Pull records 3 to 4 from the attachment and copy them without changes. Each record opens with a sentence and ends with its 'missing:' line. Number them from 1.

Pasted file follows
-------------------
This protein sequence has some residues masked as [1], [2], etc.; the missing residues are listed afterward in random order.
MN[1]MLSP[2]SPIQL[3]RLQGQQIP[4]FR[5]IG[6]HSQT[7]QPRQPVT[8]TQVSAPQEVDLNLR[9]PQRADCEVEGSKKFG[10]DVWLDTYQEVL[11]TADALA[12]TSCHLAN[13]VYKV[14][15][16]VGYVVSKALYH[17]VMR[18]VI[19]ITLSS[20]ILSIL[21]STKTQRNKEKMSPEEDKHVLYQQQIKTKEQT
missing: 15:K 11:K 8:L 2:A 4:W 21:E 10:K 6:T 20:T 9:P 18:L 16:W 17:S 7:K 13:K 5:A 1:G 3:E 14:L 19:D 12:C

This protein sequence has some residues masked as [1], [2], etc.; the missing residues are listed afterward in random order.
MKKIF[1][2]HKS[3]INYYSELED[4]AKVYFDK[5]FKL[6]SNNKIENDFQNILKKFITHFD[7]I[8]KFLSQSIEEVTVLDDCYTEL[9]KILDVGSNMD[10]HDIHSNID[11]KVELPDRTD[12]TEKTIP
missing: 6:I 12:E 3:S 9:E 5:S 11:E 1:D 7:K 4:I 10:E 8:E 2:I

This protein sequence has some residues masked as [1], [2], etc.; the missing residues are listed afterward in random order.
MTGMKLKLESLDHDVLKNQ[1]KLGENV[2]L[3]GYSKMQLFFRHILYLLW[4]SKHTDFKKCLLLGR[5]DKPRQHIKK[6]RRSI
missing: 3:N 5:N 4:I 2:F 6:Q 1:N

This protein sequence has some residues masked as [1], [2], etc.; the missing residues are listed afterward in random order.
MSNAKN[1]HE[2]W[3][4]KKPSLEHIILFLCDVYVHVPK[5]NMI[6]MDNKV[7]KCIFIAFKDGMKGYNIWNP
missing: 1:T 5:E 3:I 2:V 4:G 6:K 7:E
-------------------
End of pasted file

This protein sequence has some residues masked as [1], [2], etc.; the missing residues are listed afterward in random order.
MTGMKLKLESLDHDVLKNQ[1]KLGENV[2]L[3]GYSKMQLFFRHILYLLW[4]SKHTDFKKCLLLGR[5]DKPRQHIKK[6]RRSI
missing: 3:N 5:N 4:I 2:F 6:Q 1:N

This protein sequence has some residues masked as [1], [2], etc.; the missing residues are listed afterward in random order.
MSNAKN[1]HE[2]W[3][4]KKPSLEHIILFLCDVYVHVPK[5]NMI[6]MDNKV[7]KCIFIAFKDGMKGYNIWNP
missing: 1:T 5:E 3:I 2:V 4:G 6:K 7:E